Rev. Kermit Curtis 'K.C.' Roberson

Part of the Rev. Kermit Curtis "K.C." Roberson's mission in ministry is meeting people where they are — even if it's their own front door.

"I've got a folding chair. If they want to come out, that's fine with me," said Roberson, the new pastor of Camphor Memorial United Methodist in Scotlandville. "I'll bring my folding chair out to the door and say, 'Look, you don't have to come outside. We can have conversation right here. Pull up your own chair and just crack open the door.'"

Roberson, a New Orleans native who took over at Camphor on July 1, said one of his gifts is taking the ministry from the pulpit to the streets to serve "the least, the last, the lost and the marginalized."

"This is the mission field," he said. "Trying to meet people where they are is really part of the passion that I express through the works of ministry; not just talk about what we're going but actually doing it."

Roberson, 51, started doing "ministry" at his own home at age 13 — though rather facetiously.

"I was preaching on the back porch to my sisters and neighbors when God told me I was being called into ministry," he said. "It couldn't be so clear to me because I was able to see the essence of what it was to be preaching and teaching. Then, the power of the Holy Spirit hit me, and I haven't been the same since."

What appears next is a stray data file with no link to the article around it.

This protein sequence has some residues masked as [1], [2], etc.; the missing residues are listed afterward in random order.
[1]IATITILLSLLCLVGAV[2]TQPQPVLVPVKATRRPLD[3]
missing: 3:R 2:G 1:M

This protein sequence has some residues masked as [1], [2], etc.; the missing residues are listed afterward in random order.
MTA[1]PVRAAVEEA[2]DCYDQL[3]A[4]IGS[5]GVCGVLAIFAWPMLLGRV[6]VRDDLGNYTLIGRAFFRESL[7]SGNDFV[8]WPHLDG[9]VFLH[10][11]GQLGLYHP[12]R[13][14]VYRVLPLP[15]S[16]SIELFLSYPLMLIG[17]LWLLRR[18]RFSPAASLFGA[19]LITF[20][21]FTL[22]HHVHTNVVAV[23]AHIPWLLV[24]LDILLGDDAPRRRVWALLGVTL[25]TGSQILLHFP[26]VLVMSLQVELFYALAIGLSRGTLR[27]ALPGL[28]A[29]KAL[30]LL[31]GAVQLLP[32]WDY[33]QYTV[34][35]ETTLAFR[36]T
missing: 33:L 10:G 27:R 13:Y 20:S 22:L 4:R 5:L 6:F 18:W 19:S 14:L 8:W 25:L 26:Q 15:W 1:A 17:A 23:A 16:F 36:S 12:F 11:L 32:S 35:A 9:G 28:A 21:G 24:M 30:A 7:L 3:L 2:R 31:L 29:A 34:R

Roberson graduated from Concordia University Wisconsin in 2000 with a degree in criminal justice management and supervision and in 2002 received his master's in publication administration from Troy University in Alabama before beginning his ministry journey — his own "Cinderella story" — in 2005.

He started by pastoring three churches in north Louisiana for two years, commuting from New Orleans every weekend after laboring all week in his full-time job.

Over 13 years, Roberson worked full time; ran a business; earned a master's of divinity degree from Gammon Theological Seminary/Interdenominational Theological Center in Atlanta in 2014; and served churches in Gretna, Denham Springs (Roberts United Methodist) and New Orleans.

In 2018, he devoted himself to full-time ministry. He said it was the words of Phillipians 4:13 — "I can do all things through Christ which strengthens me." — that motivated him.

"I believe that because I've gone through every step to be a United Methodist preacher," he said. "Sometimes, it's not always the easiest road but I have had God with me every step of the way, and I know that God will continue to allow me to continue to do great things in his name so that he gets the glory."

In Camphor, Roberson sees a church that shares his passion for outreach ministry. Founded in 1917, Camphor was the first church to serve the Black community in Scotlandville.

"One of the things I like most about them is their openness and willingness to love back on members of the community," he said. "Even during these COVID times, they're looking for ways to reach out and touch somebody."

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